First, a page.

Paul McGregor 1935-2013
On a random drive with his wife Paul McGregor discovered the Pines in 1961. He brought his creativity and spirit making his mark in Pines history. After being a longshoreman, sandhog, truck driver, Paul came to St Marks Place in 1965. “ I could just feel this block” he said. “It was sensational. It was where people came for ideas.” His idea was to open Paul McGregors Haircutter at 15th St. St. Marks Place, and within a few years he was about the hottest haircutter around.
He invented the famous shag haircut which he gave to actress Jane Fonda. She nearly fainted when she saw it. He invented the famous shag haircut which he gave to actress Jane Fonda.She nearly fainted when she saw it. Then adored it.
For Fonda, walking into the salon the day her shag was born was a lashing out. She was married to director Roger Vadim, who had directed her in the campy outer space orgy Barbarella, and was doing a swell job of sucking the very identity out of her through his hedonistic lifestyle. She speaks of the experience:
“I had just finished filming TheShe speaks of the experience:y Shoot Horses, Don’t They? in New York when I made my way to Vadim’s hair stylist in the Village, Paul McGregor,” she writes in her autobiography. “There I had my first deep hair epiphany. Hair had ruled me for many years. Perhaps I used it to hide behind. The men in my life liked it long and blond, and I had been a blonde for so long that I didn’t even know what my own color actually was. I simply said to Paul McGregor, ‘Do something’ and he did. It was the haircut that became famous in Klute, the shag, and he dyed my hair darker, like what it really was. I didn’t look as if I were trying to imitate Vadim’s other wives anymore [he had been married twice before, to blond bombshells Brigitte Bardotand Annette Vadim]. I looked like me! I knew right away that I could do life differently with this hair. Vadim sensed immediately that my cutting my hair was the first volley in my move for independence, though he did little more than grumble about it.” Others came: Warren Beatty, Goldie Hawn, Faye Dunaway. When Warren Beatty made the movie “Shampoo,” about a hairdresser, many people said it was the story of Paul McGregor. “Oh, come on,” Mr. McGregor shrugs.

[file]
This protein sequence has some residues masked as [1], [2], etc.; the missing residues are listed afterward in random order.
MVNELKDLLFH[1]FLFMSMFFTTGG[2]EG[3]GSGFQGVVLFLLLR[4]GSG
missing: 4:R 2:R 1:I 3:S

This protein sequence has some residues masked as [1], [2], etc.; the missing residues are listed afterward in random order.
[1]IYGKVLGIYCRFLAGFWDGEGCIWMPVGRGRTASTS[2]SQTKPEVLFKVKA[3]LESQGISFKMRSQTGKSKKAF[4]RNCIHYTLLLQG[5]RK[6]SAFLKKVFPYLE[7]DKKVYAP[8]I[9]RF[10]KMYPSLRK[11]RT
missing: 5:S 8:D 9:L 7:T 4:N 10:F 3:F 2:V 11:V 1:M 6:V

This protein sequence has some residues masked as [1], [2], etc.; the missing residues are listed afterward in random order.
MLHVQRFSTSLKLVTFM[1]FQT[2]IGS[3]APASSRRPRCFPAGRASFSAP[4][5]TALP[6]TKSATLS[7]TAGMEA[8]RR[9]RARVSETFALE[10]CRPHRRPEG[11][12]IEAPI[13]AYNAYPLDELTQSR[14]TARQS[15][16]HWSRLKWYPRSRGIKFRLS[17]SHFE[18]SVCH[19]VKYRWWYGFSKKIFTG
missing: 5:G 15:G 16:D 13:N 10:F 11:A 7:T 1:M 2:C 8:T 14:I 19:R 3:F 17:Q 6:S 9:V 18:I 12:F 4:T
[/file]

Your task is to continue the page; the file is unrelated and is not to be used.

Seen here with Klute star Donald Sutherland.
A restless man, Mr. McGregor tired of hair and in the late 1970’s he converted his St. Marks Place shop (at one point, he had 10 shops around the country) into the world’s smallest roller-skating disco. That went fine for two years until a teen-ager broke his arm when he tried vaulting over some friends stretched out on the floor. His mother sued Mr. McGregor for $1 million. He had no insurance, but managed to settle for $12,000. Next, he turned the place into a bar called McGregor’s Garage, but there was too much fighting, so he converted it into Boybar, a gay bar. Gay men, he said, are less quarrelsome than heterosexual men.
Having six children the McGregors were a big part of the social scene in the Pines regularly mentioned in the local paper.
This was their forever home.
Mr. McGregor took up wood sculpture. He worked on some walking sticks, and trained people in Indonesia to carve them. His thought: walking sticks are going to become very big. He made a lot of money but gave a lot away, including a 40-foot sailboat.
He raised six children here. Paul found his forever home here. In later years you could find him playing one of his hand carved flutes at tea dance like the pied piper. He passed in 2013 leaving the sound of his flute forever playing on here in the Pines.
His family remains still connected to their home here in the Pines, as it will always be their forever home.
In 2011 doing research for this page I had the pleasure of meeting Paul. After shaking his hand he said ” I’m an Aries .” I replied “me too.” We connected immediately. The rest is history. A history that is yours, mine, and ours…